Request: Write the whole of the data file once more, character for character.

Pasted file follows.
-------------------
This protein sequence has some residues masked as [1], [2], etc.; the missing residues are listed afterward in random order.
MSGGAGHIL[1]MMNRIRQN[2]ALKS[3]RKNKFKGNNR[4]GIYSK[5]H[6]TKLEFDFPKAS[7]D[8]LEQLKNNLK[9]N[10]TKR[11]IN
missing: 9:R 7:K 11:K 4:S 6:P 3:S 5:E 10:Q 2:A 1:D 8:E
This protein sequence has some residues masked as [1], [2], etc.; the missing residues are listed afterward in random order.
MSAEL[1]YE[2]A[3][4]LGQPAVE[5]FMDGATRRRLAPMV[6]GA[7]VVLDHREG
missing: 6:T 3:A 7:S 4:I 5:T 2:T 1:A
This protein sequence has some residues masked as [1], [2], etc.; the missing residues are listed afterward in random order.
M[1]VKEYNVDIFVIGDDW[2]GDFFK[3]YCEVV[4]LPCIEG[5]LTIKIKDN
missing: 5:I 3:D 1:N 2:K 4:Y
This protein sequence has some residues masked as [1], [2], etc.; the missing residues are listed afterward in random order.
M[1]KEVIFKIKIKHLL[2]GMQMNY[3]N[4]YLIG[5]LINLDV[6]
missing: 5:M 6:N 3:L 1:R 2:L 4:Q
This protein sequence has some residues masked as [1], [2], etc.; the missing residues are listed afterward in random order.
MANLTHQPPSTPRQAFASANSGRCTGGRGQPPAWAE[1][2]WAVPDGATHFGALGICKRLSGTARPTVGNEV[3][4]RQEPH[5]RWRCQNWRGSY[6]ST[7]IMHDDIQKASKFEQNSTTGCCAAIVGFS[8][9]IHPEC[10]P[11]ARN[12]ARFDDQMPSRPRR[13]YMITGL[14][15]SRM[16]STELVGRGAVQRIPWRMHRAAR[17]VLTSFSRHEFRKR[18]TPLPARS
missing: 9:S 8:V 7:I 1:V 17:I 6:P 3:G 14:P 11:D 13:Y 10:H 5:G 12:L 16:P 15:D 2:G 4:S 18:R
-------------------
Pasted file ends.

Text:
This protein sequence has some residues masked as [1], [2], etc.; the missing residues are listed afterward in random order.
MSGGAGHIL[1]MMNRIRQN[2]ALKS[3]RKNKFKGNNR[4]GIYSK[5]H[6]TKLEFDFPKAS[7]D[8]LEQLKNNLK[9]N[10]TKR[11]IN
missing: 9:R 7:K 11:K 4:S 6:P 3:S 5:E 10:Q 2:A 1:D 8:E
This protein sequence has some residues masked as [1], [2], etc.; the missing residues are listed afterward in random order.
MSAEL[1]YE[2]A[3][4]LGQPAVE[5]FMDGATRRRLAPMV[6]GA[7]VVLDHREG
missing: 6:T 3:A 7:S 4:I 5:T 2:T 1:A
This protein sequence has some residues masked as [1], [2], etc.; the missing residues are listed afterward in random order.
M[1]VKEYNVDIFVIGDDW[2]GDFFK[3]YCEVV[4]LPCIEG[5]LTIKIKDN
missing: 5:I 3:D 1:N 2:K 4:Y
This protein sequence has some residues masked as [1], [2], etc.; the missing residues are listed afterward in random order.
M[1]KEVIFKIKIKHLL[2]GMQMNY[3]N[4]YLIG[5]LINLDV[6]
missing: 5:M 6:N 3:L 1:R 2:L 4:Q
This protein sequence has some residues masked as [1], [2], etc.; the missing residues are listed afterward in random order.
MANLTHQPPSTPRQAFASANSGRCTGGRGQPPAWAE[1][2]WAVPDGATHFGALGICKRLSGTARPTVGNEV[3][4]RQEPH[5]RWRCQNWRGSY[6]ST[7]IMHDDIQKASKFEQNSTTGCCAAIVGFS[8][9]IHPEC[10]P[11]ARN[12]ARFDDQMPSRPRR[13]YMITGL[14][15]SRM[16]STELVGRGAVQRIPWRMHRAAR[17]VLTSFSRHEFRKR[18]TPLPARS
missing: 9:S 8:V 7:I 1:V 17:I 6:P 3:G 14:P 11:D 13:Y 10:H 5:G 12:L 16:P 15:D 2:G 4:S 18:R